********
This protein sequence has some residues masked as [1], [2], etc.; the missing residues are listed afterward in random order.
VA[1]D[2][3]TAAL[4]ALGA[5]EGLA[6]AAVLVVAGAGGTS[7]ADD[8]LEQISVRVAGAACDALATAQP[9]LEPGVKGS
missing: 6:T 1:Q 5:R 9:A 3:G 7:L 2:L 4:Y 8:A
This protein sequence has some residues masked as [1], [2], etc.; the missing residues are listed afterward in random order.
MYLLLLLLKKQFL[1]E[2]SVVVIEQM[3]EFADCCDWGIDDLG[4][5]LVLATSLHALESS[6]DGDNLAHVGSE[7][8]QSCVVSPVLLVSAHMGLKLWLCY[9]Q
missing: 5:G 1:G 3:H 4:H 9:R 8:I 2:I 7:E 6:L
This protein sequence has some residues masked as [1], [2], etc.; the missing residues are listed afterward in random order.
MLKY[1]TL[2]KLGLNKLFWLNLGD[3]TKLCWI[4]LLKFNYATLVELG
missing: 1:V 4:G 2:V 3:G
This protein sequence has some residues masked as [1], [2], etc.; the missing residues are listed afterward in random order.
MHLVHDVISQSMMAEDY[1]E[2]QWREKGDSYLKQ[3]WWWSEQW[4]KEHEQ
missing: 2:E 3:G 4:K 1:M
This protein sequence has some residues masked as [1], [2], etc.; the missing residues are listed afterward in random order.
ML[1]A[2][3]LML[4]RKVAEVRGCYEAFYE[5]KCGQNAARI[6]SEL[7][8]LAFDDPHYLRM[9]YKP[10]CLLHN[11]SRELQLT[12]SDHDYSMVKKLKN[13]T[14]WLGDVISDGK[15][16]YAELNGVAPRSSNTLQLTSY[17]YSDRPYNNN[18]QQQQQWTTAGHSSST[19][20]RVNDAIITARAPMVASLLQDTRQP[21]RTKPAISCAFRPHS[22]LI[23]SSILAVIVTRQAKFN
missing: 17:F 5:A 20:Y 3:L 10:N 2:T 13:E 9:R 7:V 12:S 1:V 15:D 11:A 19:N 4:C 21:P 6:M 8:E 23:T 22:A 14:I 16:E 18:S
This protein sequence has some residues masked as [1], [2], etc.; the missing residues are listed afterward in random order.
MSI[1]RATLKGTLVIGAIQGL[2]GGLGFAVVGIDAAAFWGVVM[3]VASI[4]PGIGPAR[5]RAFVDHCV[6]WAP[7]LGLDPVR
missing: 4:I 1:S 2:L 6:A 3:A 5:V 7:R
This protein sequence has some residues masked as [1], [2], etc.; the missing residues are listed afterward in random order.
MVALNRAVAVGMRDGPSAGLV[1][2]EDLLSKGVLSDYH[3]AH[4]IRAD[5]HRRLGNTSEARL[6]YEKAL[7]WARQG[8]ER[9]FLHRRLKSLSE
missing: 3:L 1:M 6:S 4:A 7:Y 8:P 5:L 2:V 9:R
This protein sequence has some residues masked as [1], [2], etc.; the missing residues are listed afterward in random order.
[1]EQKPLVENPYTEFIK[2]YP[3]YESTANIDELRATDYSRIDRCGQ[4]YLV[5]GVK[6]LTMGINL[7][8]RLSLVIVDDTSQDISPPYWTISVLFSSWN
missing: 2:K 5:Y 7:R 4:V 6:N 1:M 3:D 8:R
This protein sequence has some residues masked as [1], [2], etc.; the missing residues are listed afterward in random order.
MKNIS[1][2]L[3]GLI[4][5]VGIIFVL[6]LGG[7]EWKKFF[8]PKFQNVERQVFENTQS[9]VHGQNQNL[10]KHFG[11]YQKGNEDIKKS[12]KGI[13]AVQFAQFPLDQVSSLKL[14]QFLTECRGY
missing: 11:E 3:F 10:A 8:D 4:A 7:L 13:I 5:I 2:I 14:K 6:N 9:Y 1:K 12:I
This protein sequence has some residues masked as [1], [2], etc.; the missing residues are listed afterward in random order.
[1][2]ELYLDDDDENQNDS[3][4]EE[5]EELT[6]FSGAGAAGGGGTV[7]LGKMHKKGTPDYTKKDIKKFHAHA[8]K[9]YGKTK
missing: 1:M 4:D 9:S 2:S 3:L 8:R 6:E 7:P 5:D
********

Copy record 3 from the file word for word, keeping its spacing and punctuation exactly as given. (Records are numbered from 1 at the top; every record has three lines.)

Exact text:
This protein sequence has some residues masked as [1], [2], etc.; the missing residues are listed afterward in random order.
MLKY[1]TL[2]KLGLNKLFWLNLGD[3]TKLCWI[4]LLKFNYATLVELG
missing: 1:V 4:G 2:V 3:G